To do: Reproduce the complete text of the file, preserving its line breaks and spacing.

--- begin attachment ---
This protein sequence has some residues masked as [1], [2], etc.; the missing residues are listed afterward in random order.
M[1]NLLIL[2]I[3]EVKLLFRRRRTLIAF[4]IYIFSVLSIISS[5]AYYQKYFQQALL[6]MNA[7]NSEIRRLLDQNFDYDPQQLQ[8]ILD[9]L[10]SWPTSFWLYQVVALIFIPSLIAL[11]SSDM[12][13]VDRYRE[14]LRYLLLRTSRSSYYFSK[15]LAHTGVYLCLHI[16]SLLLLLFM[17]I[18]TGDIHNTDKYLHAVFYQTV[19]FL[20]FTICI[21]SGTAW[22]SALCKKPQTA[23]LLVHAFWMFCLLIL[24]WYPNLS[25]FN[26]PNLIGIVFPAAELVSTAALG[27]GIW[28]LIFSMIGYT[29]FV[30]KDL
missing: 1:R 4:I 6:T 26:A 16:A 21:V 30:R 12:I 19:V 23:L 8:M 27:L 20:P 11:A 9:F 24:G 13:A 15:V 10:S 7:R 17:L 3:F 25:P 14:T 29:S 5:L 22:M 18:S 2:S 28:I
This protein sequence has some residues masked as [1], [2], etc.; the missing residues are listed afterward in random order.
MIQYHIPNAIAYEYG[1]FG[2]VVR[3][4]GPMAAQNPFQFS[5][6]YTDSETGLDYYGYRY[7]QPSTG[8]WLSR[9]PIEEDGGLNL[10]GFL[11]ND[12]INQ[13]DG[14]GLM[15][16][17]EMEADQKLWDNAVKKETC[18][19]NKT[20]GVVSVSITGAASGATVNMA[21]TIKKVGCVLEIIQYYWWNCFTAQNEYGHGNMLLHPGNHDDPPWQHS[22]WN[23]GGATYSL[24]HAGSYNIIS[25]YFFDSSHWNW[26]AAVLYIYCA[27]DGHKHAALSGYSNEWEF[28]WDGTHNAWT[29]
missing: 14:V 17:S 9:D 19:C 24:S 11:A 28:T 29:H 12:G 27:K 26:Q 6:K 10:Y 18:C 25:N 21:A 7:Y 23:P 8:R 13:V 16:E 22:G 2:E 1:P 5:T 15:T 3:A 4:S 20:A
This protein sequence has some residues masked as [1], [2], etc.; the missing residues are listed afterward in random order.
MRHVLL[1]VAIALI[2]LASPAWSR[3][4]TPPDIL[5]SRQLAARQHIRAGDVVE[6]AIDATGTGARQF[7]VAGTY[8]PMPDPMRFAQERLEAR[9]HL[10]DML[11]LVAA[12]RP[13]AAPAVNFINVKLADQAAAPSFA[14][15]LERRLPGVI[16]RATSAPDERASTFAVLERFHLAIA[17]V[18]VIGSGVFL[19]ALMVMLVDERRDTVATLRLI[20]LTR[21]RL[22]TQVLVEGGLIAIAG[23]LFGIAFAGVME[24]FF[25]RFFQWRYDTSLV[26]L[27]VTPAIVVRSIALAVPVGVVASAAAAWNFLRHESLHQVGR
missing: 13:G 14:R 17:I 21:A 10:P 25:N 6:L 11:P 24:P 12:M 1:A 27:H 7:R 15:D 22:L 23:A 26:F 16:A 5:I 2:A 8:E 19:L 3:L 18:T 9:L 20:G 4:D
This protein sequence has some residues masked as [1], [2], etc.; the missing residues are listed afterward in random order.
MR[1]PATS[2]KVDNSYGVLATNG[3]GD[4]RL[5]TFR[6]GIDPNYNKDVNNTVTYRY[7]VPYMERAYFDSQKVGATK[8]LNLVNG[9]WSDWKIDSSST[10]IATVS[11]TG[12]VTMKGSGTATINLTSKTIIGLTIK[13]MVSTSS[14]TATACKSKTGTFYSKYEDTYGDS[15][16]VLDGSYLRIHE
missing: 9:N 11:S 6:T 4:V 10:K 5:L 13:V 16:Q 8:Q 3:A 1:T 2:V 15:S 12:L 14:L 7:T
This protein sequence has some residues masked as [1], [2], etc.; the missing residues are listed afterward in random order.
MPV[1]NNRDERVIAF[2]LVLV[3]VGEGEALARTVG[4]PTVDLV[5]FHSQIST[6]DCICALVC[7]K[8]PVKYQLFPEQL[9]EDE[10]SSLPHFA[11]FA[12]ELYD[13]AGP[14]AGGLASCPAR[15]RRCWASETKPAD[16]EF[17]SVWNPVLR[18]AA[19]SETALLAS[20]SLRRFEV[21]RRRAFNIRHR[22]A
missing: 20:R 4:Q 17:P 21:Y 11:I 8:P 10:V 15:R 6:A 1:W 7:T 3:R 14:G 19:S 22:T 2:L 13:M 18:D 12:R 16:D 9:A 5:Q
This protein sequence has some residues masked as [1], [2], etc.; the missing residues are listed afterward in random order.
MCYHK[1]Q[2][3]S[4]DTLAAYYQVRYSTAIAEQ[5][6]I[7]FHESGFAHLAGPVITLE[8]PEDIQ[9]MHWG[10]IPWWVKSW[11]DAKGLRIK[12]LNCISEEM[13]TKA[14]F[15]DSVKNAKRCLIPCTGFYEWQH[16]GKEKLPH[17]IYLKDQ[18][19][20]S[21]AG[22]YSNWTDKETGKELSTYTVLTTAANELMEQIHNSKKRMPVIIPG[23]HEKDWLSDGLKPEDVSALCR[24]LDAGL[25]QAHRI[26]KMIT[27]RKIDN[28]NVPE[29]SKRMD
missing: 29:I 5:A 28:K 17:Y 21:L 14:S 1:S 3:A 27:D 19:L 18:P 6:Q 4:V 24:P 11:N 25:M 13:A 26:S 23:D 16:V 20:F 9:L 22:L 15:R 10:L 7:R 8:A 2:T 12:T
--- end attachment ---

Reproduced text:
This protein sequence has some residues masked as [1], [2], etc.; the missing residues are listed afterward in random order.
M[1]NLLIL[2]I[3]EVKLLFRRRRTLIAF[4]IYIFSVLSIISS[5]AYYQKYFQQALL[6]MNA[7]NSEIRRLLDQNFDYDPQQLQ[8]ILD[9]L[10]SWPTSFWLYQVVALIFIPSLIAL[11]SSDM[12][13]VDRYRE[14]LRYLLLRTSRSSYYFSK[15]LAHTGVYLCLHI[16]SLLLLLFM[17]I[18]TGDIHNTDKYLHAVFYQTV[19]FL[20]FTICI[21]SGTAW[22]SALCKKPQTA[23]LLVHAFWMFCLLIL[24]WYPNLS[25]FN[26]PNLIGIVFPAAELVSTAALG[27]GIW[28]LIFSMIGYT[29]FV[30]KDL
missing: 1:R 4:I 6:T 26:A 16:A 21:V 30:R 12:I 19:V 23:L 8:M 27:L 20:P 11:A 9:F 24:G 13:A 15:V 10:S 7:R 17:L 3:F 25:P 14:T 29:S 5:L 22:M 18:S 2:S 28:I
This protein sequence has some residues masked as [1], [2], etc.; the missing residues are listed afterward in random order.
MIQYHIPNAIAYEYG[1]FG[2]VVR[3][4]GPMAAQNPFQFS[5][6]YTDSETGLDYYGYRY[7]QPSTG[8]WLSR[9]PIEEDGGLNL[10]GFL[11]ND[12]INQ[13]DG[14]GLM[15][16][17]EMEADQKLWDNAVKKETC[18][19]NKT[20]GVVSVSITGAASGATVNMA[21]TIKKVGCVLEIIQYYWWNCFTAQNEYGHGNMLLHPGNHDDPPWQHS[22]WN[23]GGATYSL[24]HAGSYNIIS[25]YFFDSSHWNW[26]AAVLYIYCA[27]DGHKHAALSGYSNEWEF[28]WDGTHNAWT[29]
missing: 14:V 17:S 9:D 19:C 24:S 11:A 28:T 29:H 12:G 27:K 26:Q 6:K 10:Y 18:C 25:N 21:A 7:Y 23:P 8:R 13:V 16:E 22:G 2:E 1:P 5:T 15:T 3:A 4:S 20:A
This protein sequence has some residues masked as [1], [2], etc.; the missing residues are listed afterward in random order.
MRHVLL[1]VAIALI[2]LASPAWSR[3][4]TPPDIL[5]SRQLAARQHIRAGDVVE[6]AIDATGTGARQF[7]VAGTY[8]PMPDPMRFAQERLEAR[9]HL[10]DML[11]LVAA[12]RP[13]AAPAVNFINVKLADQAAAPSFA[14][15]LERRLPGVI[16]RATSAPDERASTFAVLERFHLAIA[17]V[18]VIGSGVFL[19]ALMVMLVDERRDTVATLRLI[20]LTR[21]RL[22]TQVLVEGGLIAIAG[23]LFGIAFAGVME[24]FF[25]RFFQWRYDTSLV[26]L[27]VTPAIVVRSIALAVPVGVVASAAAAWNFLRHESLHQVGR
missing: 13:G 14:R 17:I 21:A 10:P 25:N 6:L 11:P 24:P 12:M 1:A 27:H 7:R 15:D 22:L 23:A 26:F 16:A 5:I 2:A 8:E 19:L 3:L 18:T 9:L 20:G 4:D
This protein sequence has some residues masked as [1], [2], etc.; the missing residues are listed afterward in random order.
MR[1]PATS[2]KVDNSYGVLATNG[3]GD[4]RL[5]TFR[6]GIDPNYNKDVNNTVTYRY[7]VPYMERAYFDSQKVGATK[8]LNLVNG[9]WSDWKIDSSST[10]IATVS[11]TG[12]VTMKGSGTATINLTSKTIIGLTIK[13]MVSTSS[14]TATACKSKTGTFYSKYEDTYGDS[15][16]VLDGSYLRIHE
missing: 9:N 11:S 6:T 4:V 10:K 5:L 13:V 16:Q 8:Q 3:A 1:T 2:V 15:S 12:L 14:L 7:T
This protein sequence has some residues masked as [1], [2], etc.; the missing residues are listed afterward in random order.
MPV[1]NNRDERVIAF[2]LVLV[3]VGEGEALARTVG[4]PTVDLV[5]FHSQIST[6]DCICALVC[7]K[8]PVKYQLFPEQL[9]EDE[10]SSLPHFA[11]FA[12]ELYD[13]AGP[14]AGGLASCPAR[15]RRCWASETKPAD[16]EF[17]SVWNPVLR[18]AA[19]SETALLAS[20]SLRRFEV[21]RRRAFNIRHR[22]A
missing: 20:R 4:Q 17:P 21:Y 11:I 8:P 10:V 15:R 6:A 1:W 7:T 3:R 14:G 19:S 22:T 2:L 13:M 18:D 12:R 16:D 9:A 5:Q
This protein sequence has some residues masked as [1], [2], etc.; the missing residues are listed afterward in random order.
MCYHK[1]Q[2][3]S[4]DTLAAYYQVRYSTAIAEQ[5][6]I[7]FHESGFAHLAGPVITLE[8]PEDIQ[9]MHWG[10]IPWWVKSW[11]DAKGLRIK[12]LNCISEEM[13]TKA[14]F[15]DSVKNAKRCLIPCTGFYEWQH[16]GKEKLPH[17]IYLKDQ[18][19][20]S[21]AG[22]YSNWTDKETGKELSTYTVLTTAANELMEQIHNSKKRMPVIIPG[23]HEKDWLSDGLKPEDVSALCR[24]LDAGL[25]QAHRI[26]KMIT[27]RKIDN[28]NVPE[29]SKRMD
missing: 29:I 5:A 28:K 17:Y 21:L 14:S 1:S 3:A 27:D 19:L 18:P 6:Q 4:V 24:P 11:N 25:M 13:A 26:S 23:D 16:V 20:F 9:L 22:L 15:R 10:L 7:R 8:A 2:T 12:T